Monday, November 8, 2010

The happiest countries on earth emphasize social solidarity within families, not personal choice

ABC “Good Morning America” had a segment Monday morning on the “happiest places in the world” and these included Denmark, Singapore, and an area of Mexico. What was common to all of these was family connections, and that people spend an average of seven hours a day engaged socially with other people in real life, much of it blood family and parents. Similar findings have been reported about “Blue Zone” areas before.

Singapore was interesting particularly because of the strictness of its public conduct laws and conservative culture.

This doesn’t sound very good for introverts, as I wrote on my “BillBoushka” blog Sunday. It also doesn’t sound very good for “psychological creativity”, the ability to be selective about people in your life. You don’t get to choose or select relatives.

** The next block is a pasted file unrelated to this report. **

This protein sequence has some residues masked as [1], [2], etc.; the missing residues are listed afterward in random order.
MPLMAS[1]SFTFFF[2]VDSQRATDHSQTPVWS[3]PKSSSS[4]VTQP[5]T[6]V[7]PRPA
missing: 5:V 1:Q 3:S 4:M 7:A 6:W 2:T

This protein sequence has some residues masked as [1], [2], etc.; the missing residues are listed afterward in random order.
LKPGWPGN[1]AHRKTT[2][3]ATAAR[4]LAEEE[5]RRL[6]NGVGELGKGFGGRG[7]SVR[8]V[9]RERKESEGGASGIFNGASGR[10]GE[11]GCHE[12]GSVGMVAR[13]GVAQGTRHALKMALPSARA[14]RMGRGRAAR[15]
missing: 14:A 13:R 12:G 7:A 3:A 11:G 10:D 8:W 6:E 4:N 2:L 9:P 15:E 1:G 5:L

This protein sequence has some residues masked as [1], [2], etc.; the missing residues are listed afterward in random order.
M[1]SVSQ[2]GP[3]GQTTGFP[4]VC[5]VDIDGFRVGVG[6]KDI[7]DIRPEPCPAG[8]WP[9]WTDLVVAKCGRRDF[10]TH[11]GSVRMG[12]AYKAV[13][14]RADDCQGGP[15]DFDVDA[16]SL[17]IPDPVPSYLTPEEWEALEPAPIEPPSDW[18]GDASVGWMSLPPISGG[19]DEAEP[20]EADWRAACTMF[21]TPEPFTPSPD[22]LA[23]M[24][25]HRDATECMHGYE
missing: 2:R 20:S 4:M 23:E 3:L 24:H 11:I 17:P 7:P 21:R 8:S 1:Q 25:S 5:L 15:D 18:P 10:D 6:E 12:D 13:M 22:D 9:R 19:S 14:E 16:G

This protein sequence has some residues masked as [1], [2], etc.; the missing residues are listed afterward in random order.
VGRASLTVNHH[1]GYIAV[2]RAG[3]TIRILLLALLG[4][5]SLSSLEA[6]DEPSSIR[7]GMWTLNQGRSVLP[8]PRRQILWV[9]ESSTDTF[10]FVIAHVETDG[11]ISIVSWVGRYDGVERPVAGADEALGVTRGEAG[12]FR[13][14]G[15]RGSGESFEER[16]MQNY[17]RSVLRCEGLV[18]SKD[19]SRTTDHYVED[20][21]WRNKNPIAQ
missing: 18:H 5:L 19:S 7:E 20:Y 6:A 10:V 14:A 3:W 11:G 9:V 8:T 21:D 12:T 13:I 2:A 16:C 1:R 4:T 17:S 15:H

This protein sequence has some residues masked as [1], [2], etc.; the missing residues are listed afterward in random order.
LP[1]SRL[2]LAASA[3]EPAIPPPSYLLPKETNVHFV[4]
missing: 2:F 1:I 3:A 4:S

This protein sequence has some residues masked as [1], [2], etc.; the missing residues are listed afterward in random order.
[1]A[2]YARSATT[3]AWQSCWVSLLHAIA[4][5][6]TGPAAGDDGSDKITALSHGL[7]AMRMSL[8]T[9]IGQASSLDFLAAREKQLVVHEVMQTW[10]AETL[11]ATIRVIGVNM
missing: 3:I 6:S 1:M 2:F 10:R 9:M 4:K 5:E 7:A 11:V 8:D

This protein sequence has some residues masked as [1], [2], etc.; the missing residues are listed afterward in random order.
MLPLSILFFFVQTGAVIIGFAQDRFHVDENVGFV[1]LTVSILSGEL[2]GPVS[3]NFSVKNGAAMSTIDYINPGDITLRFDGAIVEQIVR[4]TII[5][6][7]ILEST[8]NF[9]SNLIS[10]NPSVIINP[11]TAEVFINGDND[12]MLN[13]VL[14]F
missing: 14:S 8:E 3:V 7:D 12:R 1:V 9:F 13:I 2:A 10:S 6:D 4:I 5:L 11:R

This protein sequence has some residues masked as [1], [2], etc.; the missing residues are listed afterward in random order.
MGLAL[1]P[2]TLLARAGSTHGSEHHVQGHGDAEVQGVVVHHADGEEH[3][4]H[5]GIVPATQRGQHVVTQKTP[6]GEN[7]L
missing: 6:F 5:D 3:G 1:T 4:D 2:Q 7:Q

There is something about social structures: they seem so critical for well-being and survival of the group, but then the "strongest" members of the group will bully less assertive members into subservience to the group's goals. 

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